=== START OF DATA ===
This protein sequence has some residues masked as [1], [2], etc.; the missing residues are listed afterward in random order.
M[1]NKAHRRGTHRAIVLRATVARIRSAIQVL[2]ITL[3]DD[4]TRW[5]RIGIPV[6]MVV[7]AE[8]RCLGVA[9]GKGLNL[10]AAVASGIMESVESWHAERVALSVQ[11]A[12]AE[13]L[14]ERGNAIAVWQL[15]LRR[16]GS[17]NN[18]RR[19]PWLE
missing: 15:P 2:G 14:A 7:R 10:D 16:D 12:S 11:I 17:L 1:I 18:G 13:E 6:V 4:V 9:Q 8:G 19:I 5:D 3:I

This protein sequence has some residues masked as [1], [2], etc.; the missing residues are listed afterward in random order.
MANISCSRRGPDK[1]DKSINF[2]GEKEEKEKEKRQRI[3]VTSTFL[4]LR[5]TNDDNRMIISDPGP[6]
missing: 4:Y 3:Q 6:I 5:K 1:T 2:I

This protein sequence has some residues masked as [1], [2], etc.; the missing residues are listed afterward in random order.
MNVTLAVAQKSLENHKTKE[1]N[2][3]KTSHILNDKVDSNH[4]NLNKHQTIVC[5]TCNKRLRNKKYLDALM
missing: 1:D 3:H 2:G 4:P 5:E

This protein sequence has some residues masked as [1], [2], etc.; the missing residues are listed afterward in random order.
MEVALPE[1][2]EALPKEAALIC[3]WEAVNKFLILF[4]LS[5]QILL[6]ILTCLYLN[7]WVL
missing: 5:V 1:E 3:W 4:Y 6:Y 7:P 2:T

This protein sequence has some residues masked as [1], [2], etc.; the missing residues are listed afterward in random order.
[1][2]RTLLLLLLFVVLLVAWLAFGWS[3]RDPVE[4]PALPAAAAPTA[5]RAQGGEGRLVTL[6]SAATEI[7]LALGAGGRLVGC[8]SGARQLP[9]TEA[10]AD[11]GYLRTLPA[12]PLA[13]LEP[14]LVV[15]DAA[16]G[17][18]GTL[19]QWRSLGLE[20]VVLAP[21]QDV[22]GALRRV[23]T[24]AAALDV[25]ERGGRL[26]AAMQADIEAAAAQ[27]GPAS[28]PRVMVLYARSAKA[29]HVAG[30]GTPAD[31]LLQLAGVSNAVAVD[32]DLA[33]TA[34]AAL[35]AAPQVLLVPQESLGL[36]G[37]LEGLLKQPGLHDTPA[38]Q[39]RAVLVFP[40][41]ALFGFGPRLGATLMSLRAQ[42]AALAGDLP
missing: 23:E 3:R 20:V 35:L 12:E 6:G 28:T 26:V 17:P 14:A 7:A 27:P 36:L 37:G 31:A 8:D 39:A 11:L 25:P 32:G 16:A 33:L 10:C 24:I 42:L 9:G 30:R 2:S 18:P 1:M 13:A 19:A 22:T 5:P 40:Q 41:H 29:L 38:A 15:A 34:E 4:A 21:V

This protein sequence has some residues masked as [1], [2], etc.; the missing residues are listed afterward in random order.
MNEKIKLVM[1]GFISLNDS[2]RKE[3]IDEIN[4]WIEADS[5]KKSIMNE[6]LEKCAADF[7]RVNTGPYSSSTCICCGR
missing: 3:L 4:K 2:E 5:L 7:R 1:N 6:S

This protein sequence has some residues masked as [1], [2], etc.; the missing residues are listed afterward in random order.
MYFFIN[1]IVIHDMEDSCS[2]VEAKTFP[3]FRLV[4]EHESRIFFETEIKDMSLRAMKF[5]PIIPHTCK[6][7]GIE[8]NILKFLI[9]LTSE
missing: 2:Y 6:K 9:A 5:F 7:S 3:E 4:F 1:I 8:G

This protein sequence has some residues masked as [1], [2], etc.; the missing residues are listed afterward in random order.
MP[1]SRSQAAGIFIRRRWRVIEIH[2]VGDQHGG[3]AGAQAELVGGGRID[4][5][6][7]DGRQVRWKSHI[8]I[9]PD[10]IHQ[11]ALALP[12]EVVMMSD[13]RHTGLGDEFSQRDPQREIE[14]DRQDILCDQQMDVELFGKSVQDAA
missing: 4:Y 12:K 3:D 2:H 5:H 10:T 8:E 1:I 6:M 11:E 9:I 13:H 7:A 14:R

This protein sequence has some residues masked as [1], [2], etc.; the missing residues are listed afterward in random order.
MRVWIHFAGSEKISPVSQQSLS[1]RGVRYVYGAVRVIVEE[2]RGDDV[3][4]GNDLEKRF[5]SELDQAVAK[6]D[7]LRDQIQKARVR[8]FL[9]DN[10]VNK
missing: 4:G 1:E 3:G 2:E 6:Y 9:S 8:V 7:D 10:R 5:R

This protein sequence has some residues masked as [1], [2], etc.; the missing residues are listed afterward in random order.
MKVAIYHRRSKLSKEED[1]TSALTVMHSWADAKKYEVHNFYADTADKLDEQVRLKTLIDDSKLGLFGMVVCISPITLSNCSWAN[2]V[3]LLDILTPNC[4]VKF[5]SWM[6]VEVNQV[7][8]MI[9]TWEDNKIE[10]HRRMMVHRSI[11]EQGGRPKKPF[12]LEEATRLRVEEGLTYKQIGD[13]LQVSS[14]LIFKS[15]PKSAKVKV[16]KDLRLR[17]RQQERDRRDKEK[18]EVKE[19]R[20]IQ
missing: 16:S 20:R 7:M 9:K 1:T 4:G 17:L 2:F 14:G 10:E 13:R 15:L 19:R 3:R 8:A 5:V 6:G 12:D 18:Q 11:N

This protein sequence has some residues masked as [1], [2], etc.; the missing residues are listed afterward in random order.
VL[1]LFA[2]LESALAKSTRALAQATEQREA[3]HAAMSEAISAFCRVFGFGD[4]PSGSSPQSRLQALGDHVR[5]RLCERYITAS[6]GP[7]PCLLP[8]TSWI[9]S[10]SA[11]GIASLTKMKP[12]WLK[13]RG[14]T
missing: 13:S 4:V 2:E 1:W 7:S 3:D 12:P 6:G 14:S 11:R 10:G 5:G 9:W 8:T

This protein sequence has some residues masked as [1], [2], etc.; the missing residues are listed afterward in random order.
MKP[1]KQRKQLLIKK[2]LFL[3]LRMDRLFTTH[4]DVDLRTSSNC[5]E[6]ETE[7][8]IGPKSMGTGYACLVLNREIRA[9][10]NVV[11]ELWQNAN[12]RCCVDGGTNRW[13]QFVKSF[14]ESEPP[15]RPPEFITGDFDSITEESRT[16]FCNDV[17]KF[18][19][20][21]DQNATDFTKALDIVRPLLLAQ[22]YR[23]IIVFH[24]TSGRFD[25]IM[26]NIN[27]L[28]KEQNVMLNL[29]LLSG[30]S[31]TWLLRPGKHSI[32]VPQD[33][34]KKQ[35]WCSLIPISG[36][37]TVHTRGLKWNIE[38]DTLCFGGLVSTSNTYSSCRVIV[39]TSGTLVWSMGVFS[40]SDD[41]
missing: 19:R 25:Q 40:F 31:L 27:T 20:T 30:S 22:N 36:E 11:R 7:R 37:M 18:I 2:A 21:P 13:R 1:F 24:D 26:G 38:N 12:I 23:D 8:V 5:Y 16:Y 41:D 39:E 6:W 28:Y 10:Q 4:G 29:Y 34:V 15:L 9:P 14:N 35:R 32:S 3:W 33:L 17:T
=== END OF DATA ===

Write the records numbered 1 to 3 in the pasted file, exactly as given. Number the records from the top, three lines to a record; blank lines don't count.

This protein sequence has some residues masked as [1], [2], etc.; the missing residues are listed afterward in random order.
M[1]NKAHRRGTHRAIVLRATVARIRSAIQVL[2]ITL[3]DD[4]TRW[5]RIGIPV[6]MVV[7]AE[8]RCLGVA[9]GKGLNL[10]AAVASGIMESVESWHAERVALSVQ[11]A[12]AE[13]L[14]ERGNAIAVWQL[15]LRR[16]GS[17]NN[18]RR[19]PWLE
missing: 15:P 2:G 14:A 7:R 10:D 16:D 12:S 11:I 17:L 1:I 18:G 13:E 6:V 4:V 9:Q 8:G 19:I 5:D 3:I

This protein sequence has some residues masked as [1], [2], etc.; the missing residues are listed afterward in random order.
MANISCSRRGPDK[1]DKSINF[2]GEKEEKEKEKRQRI[3]VTSTFL[4]LR[5]TNDDNRMIISDPGP[6]
missing: 4:Y 3:Q 6:I 5:K 1:T 2:I

This protein sequence has some residues masked as [1], [2], etc.; the missing residues are listed afterward in random order.
MNVTLAVAQKSLENHKTKE[1]N[2][3]KTSHILNDKVDSNH[4]NLNKHQTIVC[5]TCNKRLRNKKYLDALM
missing: 1:D 3:H 2:G 4:P 5:E